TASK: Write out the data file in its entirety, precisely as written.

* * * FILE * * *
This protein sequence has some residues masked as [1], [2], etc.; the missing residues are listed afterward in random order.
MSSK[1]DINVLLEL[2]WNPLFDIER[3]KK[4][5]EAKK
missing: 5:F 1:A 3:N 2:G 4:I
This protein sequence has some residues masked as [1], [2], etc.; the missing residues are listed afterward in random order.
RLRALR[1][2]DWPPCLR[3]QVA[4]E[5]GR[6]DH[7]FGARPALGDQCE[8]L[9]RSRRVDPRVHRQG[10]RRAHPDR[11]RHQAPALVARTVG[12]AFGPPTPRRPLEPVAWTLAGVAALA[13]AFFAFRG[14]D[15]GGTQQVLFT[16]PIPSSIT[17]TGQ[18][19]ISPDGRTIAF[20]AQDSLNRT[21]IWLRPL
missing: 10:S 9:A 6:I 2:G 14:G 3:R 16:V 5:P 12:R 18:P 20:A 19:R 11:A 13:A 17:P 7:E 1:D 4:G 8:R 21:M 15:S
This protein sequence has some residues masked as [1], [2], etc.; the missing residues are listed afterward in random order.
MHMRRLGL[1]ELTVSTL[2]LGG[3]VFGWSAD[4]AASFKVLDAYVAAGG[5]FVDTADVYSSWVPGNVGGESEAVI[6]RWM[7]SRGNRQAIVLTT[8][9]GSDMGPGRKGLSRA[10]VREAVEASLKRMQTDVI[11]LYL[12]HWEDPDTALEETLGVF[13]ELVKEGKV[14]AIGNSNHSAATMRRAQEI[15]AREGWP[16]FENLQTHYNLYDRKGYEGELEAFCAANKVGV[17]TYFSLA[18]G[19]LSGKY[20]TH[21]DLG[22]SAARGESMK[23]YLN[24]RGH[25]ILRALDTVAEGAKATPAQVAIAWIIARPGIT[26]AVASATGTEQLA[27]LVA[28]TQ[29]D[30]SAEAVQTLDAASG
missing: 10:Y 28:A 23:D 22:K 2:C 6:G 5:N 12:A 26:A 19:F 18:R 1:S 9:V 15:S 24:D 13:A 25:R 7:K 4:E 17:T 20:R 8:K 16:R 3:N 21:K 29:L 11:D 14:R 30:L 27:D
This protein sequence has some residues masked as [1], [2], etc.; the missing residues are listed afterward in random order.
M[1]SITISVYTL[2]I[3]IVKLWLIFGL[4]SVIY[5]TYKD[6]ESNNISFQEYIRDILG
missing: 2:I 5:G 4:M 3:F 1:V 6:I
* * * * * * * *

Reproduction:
This protein sequence has some residues masked as [1], [2], etc.; the missing residues are listed afterward in random order.
MSSK[1]DINVLLEL[2]WNPLFDIER[3]KK[4][5]EAKK
missing: 5:F 1:A 3:N 2:G 4:I
This protein sequence has some residues masked as [1], [2], etc.; the missing residues are listed afterward in random order.
RLRALR[1][2]DWPPCLR[3]QVA[4]E[5]GR[6]DH[7]FGARPALGDQCE[8]L[9]RSRRVDPRVHRQG[10]RRAHPDR[11]RHQAPALVARTVG[12]AFGPPTPRRPLEPVAWTLAGVAALA[13]AFFAFRG[14]D[15]GGTQQVLFT[16]PIPSSIT[17]TGQ[18][19]ISPDGRTIAF[20]AQDSLNRT[21]IWLRPL
missing: 10:S 9:A 6:I 2:G 14:G 3:R 16:V 5:P 12:R 18:P 20:A 19:R 11:A 13:A 17:P 7:E 1:D 4:G 8:R 21:M 15:S
This protein sequence has some residues masked as [1], [2], etc.; the missing residues are listed afterward in random order.
MHMRRLGL[1]ELTVSTL[2]LGG[3]VFGWSAD[4]AASFKVLDAYVAAGG[5]FVDTADVYSSWVPGNVGGESEAVI[6]RWM[7]SRGNRQAIVLTT[8][9]GSDMGPGRKGLSRA[10]VREAVEASLKRMQTDVI[11]LYL[12]HWEDPDTALEETLGVF[13]ELVKEGKV[14]AIGNSNHSAATMRRAQEI[15]AREGWP[16]FENLQTHYNLYDRKGYEGELEAFCAANKVGV[17]TYFSLA[18]G[19]LSGKY[20]TH[21]DLG[22]SAARGESMK[23]YLN[24]RGH[25]ILRALDTVAEGAKATPAQVAIAWIIARPGIT[26]AVASATGTEQLA[27]LVA[28]TQ[29]D[30]SAEAVQTLDAASG
missing: 10:Y 28:A 23:D 22:K 2:C 6:G 5:N 12:A 26:A 19:F 18:R 1:S 9:V 15:S 24:D 13:A 25:R 7:K 4:E 17:T 20:R 8:K 16:R 3:N 21:K 29:L 11:D 14:R 30:L 27:D
This protein sequence has some residues masked as [1], [2], etc.; the missing residues are listed afterward in random order.
M[1]SITISVYTL[2]I[3]IVKLWLIFGL[4]SVIY[5]TYKD[6]ESNNISFQEYIRDILG
missing: 2:I 5:G 4:M 3:F 1:V 6:I